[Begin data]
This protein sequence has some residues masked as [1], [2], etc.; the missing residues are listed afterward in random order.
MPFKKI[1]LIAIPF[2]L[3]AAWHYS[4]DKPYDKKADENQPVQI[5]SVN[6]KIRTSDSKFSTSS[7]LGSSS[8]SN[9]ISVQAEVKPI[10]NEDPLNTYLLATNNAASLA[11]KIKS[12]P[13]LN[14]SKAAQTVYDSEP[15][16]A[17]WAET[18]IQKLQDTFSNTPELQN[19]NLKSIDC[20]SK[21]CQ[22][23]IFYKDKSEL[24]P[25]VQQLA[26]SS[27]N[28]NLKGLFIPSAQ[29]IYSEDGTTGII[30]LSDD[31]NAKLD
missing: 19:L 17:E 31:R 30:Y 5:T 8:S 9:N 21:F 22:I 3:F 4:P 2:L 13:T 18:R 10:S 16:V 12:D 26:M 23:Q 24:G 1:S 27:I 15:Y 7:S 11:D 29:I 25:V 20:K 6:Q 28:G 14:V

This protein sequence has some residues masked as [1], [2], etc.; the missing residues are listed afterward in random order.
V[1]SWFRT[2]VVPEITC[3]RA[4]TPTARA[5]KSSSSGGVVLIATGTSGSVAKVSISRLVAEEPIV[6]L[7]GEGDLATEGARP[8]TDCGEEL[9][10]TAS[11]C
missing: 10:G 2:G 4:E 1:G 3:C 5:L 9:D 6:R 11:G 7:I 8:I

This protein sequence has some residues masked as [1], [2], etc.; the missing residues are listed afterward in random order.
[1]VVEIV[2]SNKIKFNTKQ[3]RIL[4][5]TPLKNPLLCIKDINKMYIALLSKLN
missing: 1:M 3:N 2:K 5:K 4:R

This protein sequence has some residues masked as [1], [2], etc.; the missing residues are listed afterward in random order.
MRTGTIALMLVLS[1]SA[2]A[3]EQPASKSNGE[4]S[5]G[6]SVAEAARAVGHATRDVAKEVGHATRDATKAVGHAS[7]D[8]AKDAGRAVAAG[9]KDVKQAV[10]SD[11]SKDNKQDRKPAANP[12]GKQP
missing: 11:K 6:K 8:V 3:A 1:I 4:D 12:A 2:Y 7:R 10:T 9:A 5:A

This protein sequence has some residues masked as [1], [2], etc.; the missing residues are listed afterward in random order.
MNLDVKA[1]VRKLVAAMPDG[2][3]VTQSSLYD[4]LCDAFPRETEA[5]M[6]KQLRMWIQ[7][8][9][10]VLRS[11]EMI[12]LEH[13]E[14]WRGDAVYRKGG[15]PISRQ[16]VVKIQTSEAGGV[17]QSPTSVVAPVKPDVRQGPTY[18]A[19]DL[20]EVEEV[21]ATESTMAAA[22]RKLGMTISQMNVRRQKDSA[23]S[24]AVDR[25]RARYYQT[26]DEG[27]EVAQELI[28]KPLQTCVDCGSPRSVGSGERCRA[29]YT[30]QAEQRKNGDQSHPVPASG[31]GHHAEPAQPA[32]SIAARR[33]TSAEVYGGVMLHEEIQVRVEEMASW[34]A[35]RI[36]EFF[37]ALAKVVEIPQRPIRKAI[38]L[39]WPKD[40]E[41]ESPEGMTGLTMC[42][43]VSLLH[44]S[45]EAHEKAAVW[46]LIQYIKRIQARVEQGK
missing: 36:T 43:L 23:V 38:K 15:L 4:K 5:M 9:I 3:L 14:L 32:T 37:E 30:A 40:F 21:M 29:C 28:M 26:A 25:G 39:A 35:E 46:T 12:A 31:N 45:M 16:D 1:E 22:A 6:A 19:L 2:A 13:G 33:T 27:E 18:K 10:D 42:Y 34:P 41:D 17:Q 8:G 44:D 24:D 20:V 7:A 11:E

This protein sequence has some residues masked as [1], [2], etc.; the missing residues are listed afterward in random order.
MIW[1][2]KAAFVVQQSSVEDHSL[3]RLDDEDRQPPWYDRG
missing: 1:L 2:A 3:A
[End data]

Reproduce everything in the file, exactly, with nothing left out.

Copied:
This protein sequence has some residues masked as [1], [2], etc.; the missing residues are listed afterward in random order.
MPFKKI[1]LIAIPF[2]L[3]AAWHYS[4]DKPYDKKADENQPVQI[5]SVN[6]KIRTSDSKFSTSS[7]LGSSS[8]SN[9]ISVQAEVKPI[10]NEDPLNTYLLATNNAASLA[11]KIKS[12]P[13]LN[14]SKAAQTVYDSEP[15][16]A[17]WAET[18]IQKLQDTFSNTPELQN[19]NLKSIDC[20]SK[21]CQ[22][23]IFYKDKSEL[24]P[25]VQQLA[26]SS[27]N[28]NLKGLFIPSAQ[29]IYSEDGTTGII[30]LSDD[31]NAKLD
missing: 19:L 17:E 31:R 30:Y 5:T 8:S 9:N 21:F 22:I 3:F 4:P 2:L 13:T 18:R 10:S 16:V 12:D 26:M 23:Q 24:G 1:S 27:I 15:Y 7:S 11:D 29:I 25:V 20:K 6:Q 28:G 14:V

This protein sequence has some residues masked as [1], [2], etc.; the missing residues are listed afterward in random order.
V[1]SWFRT[2]VVPEITC[3]RA[4]TPTARA[5]KSSSSGGVVLIATGTSGSVAKVSISRLVAEEPIV[6]L[7]GEGDLATEGARP[8]TDCGEEL[9][10]TAS[11]C
missing: 10:G 2:G 4:E 1:G 3:C 5:L 9:D 6:R 11:G 7:I 8:I

This protein sequence has some residues masked as [1], [2], etc.; the missing residues are listed afterward in random order.
[1]VVEIV[2]SNKIKFNTKQ[3]RIL[4][5]TPLKNPLLCIKDINKMYIALLSKLN
missing: 1:M 3:N 2:K 5:K 4:R

This protein sequence has some residues masked as [1], [2], etc.; the missing residues are listed afterward in random order.
MRTGTIALMLVLS[1]SA[2]A[3]EQPASKSNGE[4]S[5]G[6]SVAEAARAVGHATRDVAKEVGHATRDATKAVGHAS[7]D[8]AKDAGRAVAAG[9]KDVKQAV[10]SD[11]SKDNKQDRKPAANP[12]GKQP
missing: 11:K 6:K 8:V 3:A 1:I 4:D 12:A 2:Y 7:R 10:T 9:A 5:A

This protein sequence has some residues masked as [1], [2], etc.; the missing residues are listed afterward in random order.
MNLDVKA[1]VRKLVAAMPDG[2][3]VTQSSLYD[4]LCDAFPRETEA[5]M[6]KQLRMWIQ[7][8][9][10]VLRS[11]EMI[12]LEH[13]E[14]WRGDAVYRKGG[15]PISRQ[16]VVKIQTSEAGGV[17]QSPTSVVAPVKPDVRQGPTY[18]A[19]DL[20]EVEEV[21]ATESTMAAA[22]RKLGMTISQMNVRRQKDSA[23]S[24]AVDR[25]RARYYQT[26]DEG[27]EVAQELI[28]KPLQTCVDCGSPRSVGSGERCRA[29]YT[30]QAEQRKNGDQSHPVPASG[31]GHHAEPAQPA[32]SIAARR[33]TSAEVYGGVMLHEEIQVRVEEMASW[34]A[35]RI[36]EFF[37]ALAKVVEIPQRPIRKAI[38]L[39]WPKD[40]E[41]ESPEGMTGLTMC[42][43]VSLLH[44]S[45]EAHEKAAVW[46]LIQYIKRIQARVEQGK
missing: 36:T 43:L 23:V 38:K 15:L 4:K 5:M 9:I 3:L 14:L 32:T 37:E 30:A 40:F 21:M 29:C 28:M 26:A 25:G 39:A 35:E 46:T 12:A 31:N 45:M 16:D 1:E 22:A 6:A 19:L 2:A 13:G 33:T 27:E 18:K 10:D 42:Y 34:P 41:D 17:Q 8:G 44:D 24:D 20:V 7:A 11:E

This protein sequence has some residues masked as [1], [2], etc.; the missing residues are listed afterward in random order.
MIW[1][2]KAAFVVQQSSVEDHSL[3]RLDDEDRQPPWYDRG
missing: 1:L 2:A 3:A